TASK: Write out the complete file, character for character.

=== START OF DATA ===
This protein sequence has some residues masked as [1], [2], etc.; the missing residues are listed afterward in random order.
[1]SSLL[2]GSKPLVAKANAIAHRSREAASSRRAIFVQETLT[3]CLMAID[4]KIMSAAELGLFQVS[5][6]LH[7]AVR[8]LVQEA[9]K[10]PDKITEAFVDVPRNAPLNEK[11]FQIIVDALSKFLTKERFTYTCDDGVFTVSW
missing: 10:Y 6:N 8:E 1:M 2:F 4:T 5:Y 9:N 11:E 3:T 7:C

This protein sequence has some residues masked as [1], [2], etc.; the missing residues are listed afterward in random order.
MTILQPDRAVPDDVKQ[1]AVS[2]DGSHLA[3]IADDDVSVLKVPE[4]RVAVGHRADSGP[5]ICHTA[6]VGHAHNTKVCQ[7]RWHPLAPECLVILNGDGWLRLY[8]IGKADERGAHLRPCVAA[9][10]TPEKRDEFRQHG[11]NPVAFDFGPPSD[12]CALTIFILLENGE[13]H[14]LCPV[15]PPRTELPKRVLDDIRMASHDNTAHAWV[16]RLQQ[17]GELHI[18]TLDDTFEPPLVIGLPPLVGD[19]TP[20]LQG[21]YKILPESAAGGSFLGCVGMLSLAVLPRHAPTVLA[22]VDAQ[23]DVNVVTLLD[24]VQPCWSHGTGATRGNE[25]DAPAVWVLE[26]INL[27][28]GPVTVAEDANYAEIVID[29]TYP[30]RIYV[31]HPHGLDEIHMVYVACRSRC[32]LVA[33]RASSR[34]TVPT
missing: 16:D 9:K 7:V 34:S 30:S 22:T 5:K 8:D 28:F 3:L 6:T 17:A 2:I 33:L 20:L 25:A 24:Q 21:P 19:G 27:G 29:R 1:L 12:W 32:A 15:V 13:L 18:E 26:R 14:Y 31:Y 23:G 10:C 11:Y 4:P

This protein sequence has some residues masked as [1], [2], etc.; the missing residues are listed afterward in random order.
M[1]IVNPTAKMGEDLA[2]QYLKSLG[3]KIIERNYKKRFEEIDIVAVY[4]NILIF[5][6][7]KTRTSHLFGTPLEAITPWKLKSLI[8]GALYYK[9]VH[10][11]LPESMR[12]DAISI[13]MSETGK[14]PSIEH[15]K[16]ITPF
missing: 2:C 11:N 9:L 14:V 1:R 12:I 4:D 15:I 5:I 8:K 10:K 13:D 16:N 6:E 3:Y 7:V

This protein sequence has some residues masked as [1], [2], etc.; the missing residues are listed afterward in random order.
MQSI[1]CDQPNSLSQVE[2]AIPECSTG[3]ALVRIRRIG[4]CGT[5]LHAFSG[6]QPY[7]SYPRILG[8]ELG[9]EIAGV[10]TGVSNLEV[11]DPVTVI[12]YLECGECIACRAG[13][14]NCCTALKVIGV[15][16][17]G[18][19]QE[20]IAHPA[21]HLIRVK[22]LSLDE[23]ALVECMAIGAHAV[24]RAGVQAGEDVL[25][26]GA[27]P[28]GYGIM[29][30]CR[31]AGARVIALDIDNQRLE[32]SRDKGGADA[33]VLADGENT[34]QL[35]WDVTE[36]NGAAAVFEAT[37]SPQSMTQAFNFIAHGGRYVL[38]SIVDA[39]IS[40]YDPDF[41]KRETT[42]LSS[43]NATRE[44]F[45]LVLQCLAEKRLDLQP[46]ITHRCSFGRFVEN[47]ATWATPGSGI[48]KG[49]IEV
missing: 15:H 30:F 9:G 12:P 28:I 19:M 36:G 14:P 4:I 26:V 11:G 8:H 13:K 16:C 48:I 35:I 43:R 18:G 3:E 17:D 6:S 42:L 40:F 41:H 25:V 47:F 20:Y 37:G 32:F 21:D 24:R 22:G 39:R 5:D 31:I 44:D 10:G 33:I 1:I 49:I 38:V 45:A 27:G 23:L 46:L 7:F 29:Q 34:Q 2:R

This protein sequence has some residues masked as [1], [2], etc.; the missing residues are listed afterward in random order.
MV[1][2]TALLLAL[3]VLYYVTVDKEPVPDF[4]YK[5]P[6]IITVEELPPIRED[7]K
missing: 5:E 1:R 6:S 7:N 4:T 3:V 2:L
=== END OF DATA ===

This protein sequence has some residues masked as [1], [2], etc.; the missing residues are listed afterward in random order.
[1]SSLL[2]GSKPLVAKANAIAHRSREAASSRRAIFVQETLT[3]CLMAID[4]KIMSAAELGLFQVS[5][6]LH[7]AVR[8]LVQEA[9]K[10]PDKITEAFVDVPRNAPLNEK[11]FQIIVDALSKFLTKERFTYTCDDGVFTVSW
missing: 10:Y 6:N 8:E 1:M 2:F 4:T 5:Y 9:N 11:E 3:T 7:C

This protein sequence has some residues masked as [1], [2], etc.; the missing residues are listed afterward in random order.
MTILQPDRAVPDDVKQ[1]AVS[2]DGSHLA[3]IADDDVSVLKVPE[4]RVAVGHRADSGP[5]ICHTA[6]VGHAHNTKVCQ[7]RWHPLAPECLVILNGDGWLRLY[8]IGKADERGAHLRPCVAA[9][10]TPEKRDEFRQHG[11]NPVAFDFGPPSD[12]CALTIFILLENGE[13]H[14]LCPV[15]PPRTELPKRVLDDIRMASHDNTAHAWV[16]RLQQ[17]GELHI[18]TLDDTFEPPLVIGLPPLVGD[19]TP[20]LQG[21]YKILPESAAGGSFLGCVGMLSLAVLPRHAPTVLA[22]VDAQ[23]DVNVVTLLD[24]VQPCWSHGTGATRGNE[25]DAPAVWVLE[26]INL[27][28]GPVTVAEDANYAEIVID[29]TYP[30]RIYV[31]HPHGLDEIHMVYVACRSRC[32]LVA[33]RASSR[34]TVPT
missing: 16:D 9:K 7:V 34:S 30:S 22:T 5:K 8:D 28:F 3:L 6:T 17:A 2:I 33:L 20:L 25:A 24:Q 21:P 19:G 27:G 29:R 1:L 12:W 32:A 15:V 13:L 18:E 26:R 14:Y 31:Y 23:G 10:C 11:Y 4:P

This protein sequence has some residues masked as [1], [2], etc.; the missing residues are listed afterward in random order.
M[1]IVNPTAKMGEDLA[2]QYLKSLG[3]KIIERNYKKRFEEIDIVAVY[4]NILIF[5][6][7]KTRTSHLFGTPLEAITPWKLKSLI[8]GALYYK[9]VH[10][11]LPESMR[12]DAISI[13]MSETGK[14]PSIEH[15]K[16]ITPF
missing: 2:C 11:N 9:L 14:V 1:R 12:I 4:D 15:I 5:I 8:K 10:K 13:D 16:N 6:E 3:Y 7:V

This protein sequence has some residues masked as [1], [2], etc.; the missing residues are listed afterward in random order.
MQSI[1]CDQPNSLSQVE[2]AIPECSTG[3]ALVRIRRIG[4]CGT[5]LHAFSG[6]QPY[7]SYPRILG[8]ELG[9]EIAGV[10]TGVSNLEV[11]DPVTVI[12]YLECGECIACRAG[13][14]NCCTALKVIGV[15][16][17]G[18][19]QE[20]IAHPA[21]HLIRVK[22]LSLDE[23]ALVECMAIGAHAV[24]RAGVQAGEDVL[25][26]GA[27]P[28]GYGIM[29][30]CR[31]AGARVIALDIDNQRLE[32]SRDKGGADA[33]VLADGENT[34]QL[35]WDVTE[36]NGAAAVFEAT[37]SPQSMTQAFNFIAHGGRYVL[38]SIVDA[39]IS[40]YDPDF[41]KRETT[42]LSS[43]NATRE[44]F[45]LVLQCLAEKRLDLQP[46]ITHRCSFGRFVEN[47]ATWATPGSGI[48]KG[49]IEV
missing: 15:H 30:F 9:G 12:P 28:I 19:M 36:G 14:P 4:I 26:V 11:G 8:H 13:K 16:C 48:I 35:I 43:R 18:G 3:E 17:D 6:S 42:L 40:F 41:H 25:V 47:F 20:Y 37:G 32:F 21:D 24:R 22:G 39:R 5:D 31:I 44:D 10:G 33:I 1:I 49:I 38:V 45:A 27:G 23:L 46:L 7:F 29:Q 34:Q 2:R

This protein sequence has some residues masked as [1], [2], etc.; the missing residues are listed afterward in random order.
MV[1][2]TALLLAL[3]VLYYVTVDKEPVPDF[4]YK[5]P[6]IITVEELPPIRED[7]K
missing: 5:E 1:R 6:S 7:N 4:T 3:V 2:L